Type 1 and Type 2 Diabetic-Erectile Dysfunction: Same Diagnosis (ICD-9), Different Disease?


Kanchan Chitaley, PhD, Department of Urology, University of Washington, 815 Mercer, Box 358050, Seattle, WA 98109, USA. Tel: 206-341-5456; Fax: 206-341-5442; E-mail: kanchanc@u.washington.edu


Introduction.  Although hyperglycemia is a common defining feature of both type 1 and type 2 diabetes, many unique characteristics distinguish these diseases, including insulin and lipid levels, obesity status, and inflammatory agent profiles. In the laboratory, the presence of erectile dysfunction (ED) has been established in animal models of both type 1 and type 2 diabetes.

Aim.  The purpose of this study was to determine whether unique mechanisms underlie ED in type 1 vs. type 2 diabetic animal models.

Main Outcome Measures.  Many mechanisms can underlie ED, including impaired dilatory signaling, heightened contractile sensitivity, and veno-occlusive disorder.

Methods.  Using PubMed, the literature was mined to evaluate what is known about which mechanism underlie ED in type 1 vs. type 2 diabetic animal models.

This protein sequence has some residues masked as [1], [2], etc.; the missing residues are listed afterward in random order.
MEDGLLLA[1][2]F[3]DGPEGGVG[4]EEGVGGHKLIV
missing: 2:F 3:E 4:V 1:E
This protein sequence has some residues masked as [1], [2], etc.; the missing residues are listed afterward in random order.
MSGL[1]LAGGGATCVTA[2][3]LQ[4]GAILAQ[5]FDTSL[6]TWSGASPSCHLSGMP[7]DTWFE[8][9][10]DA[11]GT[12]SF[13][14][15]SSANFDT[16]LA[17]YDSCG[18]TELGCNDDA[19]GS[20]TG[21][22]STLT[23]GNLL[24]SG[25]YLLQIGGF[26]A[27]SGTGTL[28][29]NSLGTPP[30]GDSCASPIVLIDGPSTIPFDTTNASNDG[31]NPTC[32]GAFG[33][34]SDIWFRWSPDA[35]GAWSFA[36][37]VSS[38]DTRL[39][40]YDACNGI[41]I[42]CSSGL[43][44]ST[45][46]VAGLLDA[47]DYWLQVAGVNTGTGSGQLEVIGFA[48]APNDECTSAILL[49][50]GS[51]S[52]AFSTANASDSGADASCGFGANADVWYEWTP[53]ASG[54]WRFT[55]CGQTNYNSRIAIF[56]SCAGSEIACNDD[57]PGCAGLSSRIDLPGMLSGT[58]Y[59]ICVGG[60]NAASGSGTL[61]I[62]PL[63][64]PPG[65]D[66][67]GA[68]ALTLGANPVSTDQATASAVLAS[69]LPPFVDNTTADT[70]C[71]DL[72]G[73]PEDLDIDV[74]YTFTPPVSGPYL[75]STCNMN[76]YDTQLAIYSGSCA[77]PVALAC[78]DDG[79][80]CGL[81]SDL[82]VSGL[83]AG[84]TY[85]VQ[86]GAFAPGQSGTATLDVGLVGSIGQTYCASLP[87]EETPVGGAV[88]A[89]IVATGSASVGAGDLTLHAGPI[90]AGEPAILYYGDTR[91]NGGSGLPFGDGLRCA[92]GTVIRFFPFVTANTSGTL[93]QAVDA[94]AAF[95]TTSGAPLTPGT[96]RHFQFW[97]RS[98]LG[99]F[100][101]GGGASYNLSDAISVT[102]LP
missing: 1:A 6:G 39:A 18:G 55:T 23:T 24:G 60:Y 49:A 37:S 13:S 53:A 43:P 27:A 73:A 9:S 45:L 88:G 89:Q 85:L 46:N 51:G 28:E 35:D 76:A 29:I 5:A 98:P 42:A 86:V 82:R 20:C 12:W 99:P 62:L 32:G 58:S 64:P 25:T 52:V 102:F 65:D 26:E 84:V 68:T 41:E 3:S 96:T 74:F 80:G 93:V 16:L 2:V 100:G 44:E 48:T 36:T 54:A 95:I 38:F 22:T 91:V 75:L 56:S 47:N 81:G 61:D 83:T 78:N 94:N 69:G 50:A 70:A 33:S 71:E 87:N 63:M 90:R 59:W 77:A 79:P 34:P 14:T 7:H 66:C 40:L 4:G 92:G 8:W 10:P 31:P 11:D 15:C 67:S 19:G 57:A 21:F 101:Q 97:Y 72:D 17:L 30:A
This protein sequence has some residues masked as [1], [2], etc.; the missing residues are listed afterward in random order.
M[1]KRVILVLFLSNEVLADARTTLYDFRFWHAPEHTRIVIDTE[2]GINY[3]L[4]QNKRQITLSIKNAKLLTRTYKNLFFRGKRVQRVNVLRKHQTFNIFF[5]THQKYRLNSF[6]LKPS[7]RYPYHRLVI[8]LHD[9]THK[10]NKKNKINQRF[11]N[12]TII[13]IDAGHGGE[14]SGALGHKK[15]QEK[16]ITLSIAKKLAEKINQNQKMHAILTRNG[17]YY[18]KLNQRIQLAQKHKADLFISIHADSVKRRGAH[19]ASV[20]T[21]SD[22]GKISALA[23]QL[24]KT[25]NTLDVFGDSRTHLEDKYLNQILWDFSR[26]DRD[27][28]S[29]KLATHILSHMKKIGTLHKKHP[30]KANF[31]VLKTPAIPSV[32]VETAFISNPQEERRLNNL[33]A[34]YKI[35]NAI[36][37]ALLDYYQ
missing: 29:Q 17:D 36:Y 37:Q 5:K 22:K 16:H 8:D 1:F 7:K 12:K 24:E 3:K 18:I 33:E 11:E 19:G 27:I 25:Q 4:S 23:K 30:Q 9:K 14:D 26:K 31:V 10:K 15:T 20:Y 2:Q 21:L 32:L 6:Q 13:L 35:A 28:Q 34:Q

Results.  Impaired cavernosal vasodilation has been established in type 1 diabetic rodents. This dysfunction appears to be mediated by a severe defect in non-adrenergic–non-cholinergic nerve signaling, as well as impairment in penile endothelial function. In contrast, type 2 diabetic animals appear to have minimal impairment in parasympathetic-mediated dilatory function, but do have evidence of endothelial dysfunction. Type 2 diabetic models also exhibit a significant and striking increase in cavernosal contractile sensitivity, and a significant veno-occlusive disorder, neither of which is consistently reported in type 1 diabetic animals.

Conclusions.  With the distinct mechanisms underlying the ED phenotype in animal models of type 1 and type 2 diabetes, tailoring therapeutic treatments for diabetic-ED to the specific mechanisms underlying this disease complication may be warranted. Further examination of mechanisms underlying ED in diabetic human patients may thus lead to significant changes in the way urologists diagnose, code, and treat diabetic-ED. Chitaley K. Type 1 and type 2 diabetic-erectile dysfunction: Same diagnosis (ICD-9), different disease? J Sex Med 2009;6(suppl 3):262–268.